Christmas Week and New Year’s Eve-What’s an Appraiser to Do?

This is Diana with ABC-The Appraiser’s Business Companion with a wish and a tip.  This is what residential appraisers typically find is the “slow-season”.    Very few if any closings will happen today, many homeowners will have already figured out how to get to the end of the year without Refinancing.  Some appraisers, like myself, will be gathering their continuing education certificates and completing forms to renew their certification, some will be trying to finish up reports that will be due by Wednesday.  The life Cycle of an Appraiser is a repetitive pattern of “hearing, seeking, finding and telling”.  Oddly enough that is also the life cycle of a Christian.

For some these days will involve a shut-down; possibly a drink or two.  For others they will figure out that its another day when the phone won’t ring.  Those with home offices will find their interruptions will be limited to those in the household or with unexpected friends who may stop by for a cup of eggnog.  None the less, work can get done while the Gumbo, Tamales, Seafood Bisque or some other traditional Christmas Eve Dinner is being prepared and visits with the family are conducted.  Most of us will be tired, some will be happy, some will be lonely and some will find themselves a bit depressed as Christmas past rears its head and the loved ones we’ve lost are remembered and missed.  It’s a day and a week of final moments to the events in the year.

While you straighten your office, consider the messages you’ve given over the past year when you practiced appraisal.  Some of your clients closed loans, others blamed you for failing to find the value while others hailed you a hero for getting that job done so quickly and so well.  You measured in the rain, wind, heat, heavy traffic, sleet, snow, saw fires, floods, dodged a tornado, saw homes destroyed, prepared finals on new homes built.  You walked into the lives of others whose dreams were beginning as some were ending.  Do you remember their faces?

Sometimes appraisers feel that change is the constant in their practice and I would agree with them.  Big Data is with us.  Hybrid Appraisals are certainly being pushed upon us by the demands of our lenders.   We have software companies developing methods of selling back to us data; data they’ve gleaned from appraisers across the country including ourselves.  Who would have ever dreamed that the research of an appraiser would have been gleaned and reconstructed into data that would be sold back to us.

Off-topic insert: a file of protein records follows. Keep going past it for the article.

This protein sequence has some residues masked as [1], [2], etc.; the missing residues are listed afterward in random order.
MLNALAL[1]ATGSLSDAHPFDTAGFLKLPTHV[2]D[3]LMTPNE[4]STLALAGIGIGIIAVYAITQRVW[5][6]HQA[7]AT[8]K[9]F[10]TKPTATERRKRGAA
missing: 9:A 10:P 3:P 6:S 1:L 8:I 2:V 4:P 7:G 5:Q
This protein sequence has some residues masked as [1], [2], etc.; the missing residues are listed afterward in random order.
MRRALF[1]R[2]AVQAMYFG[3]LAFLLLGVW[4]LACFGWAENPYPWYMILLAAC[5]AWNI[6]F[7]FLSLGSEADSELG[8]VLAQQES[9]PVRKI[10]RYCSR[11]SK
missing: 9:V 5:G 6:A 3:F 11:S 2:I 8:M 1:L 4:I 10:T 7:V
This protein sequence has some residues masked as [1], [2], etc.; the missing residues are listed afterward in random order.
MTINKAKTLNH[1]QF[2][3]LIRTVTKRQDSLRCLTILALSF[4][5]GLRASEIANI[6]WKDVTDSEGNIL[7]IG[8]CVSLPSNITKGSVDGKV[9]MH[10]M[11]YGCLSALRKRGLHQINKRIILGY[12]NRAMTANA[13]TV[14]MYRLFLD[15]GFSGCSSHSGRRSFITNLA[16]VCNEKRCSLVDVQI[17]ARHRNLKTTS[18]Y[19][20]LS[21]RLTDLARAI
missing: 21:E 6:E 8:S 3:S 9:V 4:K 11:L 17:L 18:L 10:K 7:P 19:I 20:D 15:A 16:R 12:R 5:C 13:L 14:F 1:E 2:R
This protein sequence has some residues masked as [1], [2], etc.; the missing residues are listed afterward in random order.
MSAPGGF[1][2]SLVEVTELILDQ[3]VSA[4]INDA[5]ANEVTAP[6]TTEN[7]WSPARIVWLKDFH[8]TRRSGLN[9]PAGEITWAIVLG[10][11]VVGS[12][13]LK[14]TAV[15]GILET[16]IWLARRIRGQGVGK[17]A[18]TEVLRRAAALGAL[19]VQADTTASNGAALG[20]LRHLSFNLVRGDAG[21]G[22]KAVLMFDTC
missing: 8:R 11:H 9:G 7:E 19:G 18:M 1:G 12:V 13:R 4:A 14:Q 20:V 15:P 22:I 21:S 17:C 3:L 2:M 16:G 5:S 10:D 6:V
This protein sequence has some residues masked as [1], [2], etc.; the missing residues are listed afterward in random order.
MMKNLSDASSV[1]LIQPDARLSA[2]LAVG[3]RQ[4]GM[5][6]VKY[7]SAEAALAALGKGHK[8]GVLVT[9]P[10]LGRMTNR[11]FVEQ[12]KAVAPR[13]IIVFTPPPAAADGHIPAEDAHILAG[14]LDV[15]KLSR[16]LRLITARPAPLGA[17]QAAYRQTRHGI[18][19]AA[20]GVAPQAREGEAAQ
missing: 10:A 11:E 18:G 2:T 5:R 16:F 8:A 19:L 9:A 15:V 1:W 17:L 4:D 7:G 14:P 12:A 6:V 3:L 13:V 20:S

This week the economy seems to be rather shaky and one has to wonder, how will that affect the appraiser?    Stocks are on pace for their worst December since the Great Depression.  This past Friday the Dow ended its worst week since 2008.  The shutdown of the federal government is expected to continue until possibly January.  Some stock market veterans argue that Wall Street is prematurely pricing in a recession.  With this type of information, what should the appraiser expect?

You came into the world of “needing to know” without bias, with independence and with objectivity.  Regardless of how the clients or intended users wanted it written (the semantics of our practice continues to expand our lexicon), you gave more than a present, you gave a gift of diligence, a gift of reasoning that was without consideration of favor of the client.  I opened with the life cycle of an appraiser, “hearing, seeking, finding telling”.  Listening to economist does not need to diminish the outlook for appraisers.  Actually, if history repeats itself, each time our economy has trended downward, the appraiser has been risen up to do more as the regression analysts can’t see or know what we the appraiser who works that market daily.  I suspect if we can learn from the past that our secondary markets will have a “boat load” of data they will need help disseminating and applying to their assets.  Researching (seeking) to find the most relevant local data will be critical in helping the users of our appraisal services plan for the survival of any economic downturn.  Keep digging, go back to a similar time and glean from those changes how your market adapted and reacted.  Your analysis will help you find the answers, your critical reasoning and appraisal training will finish the journey through the appraisal process in a changing market.  When the day is done, you will “tell” the story of the real estate market in your location.  You will be the silent warrior, battling through all the news and latest software and regulations.

As we enter this week of closing out 2018, I raise my cup of coffee to all of you and wish you a great end to a difficult year, Merry Christmas ABC members.  This is Diana Jacob with ABC-The Appraiser’s Business Companion and you’ve just had a tip of the week.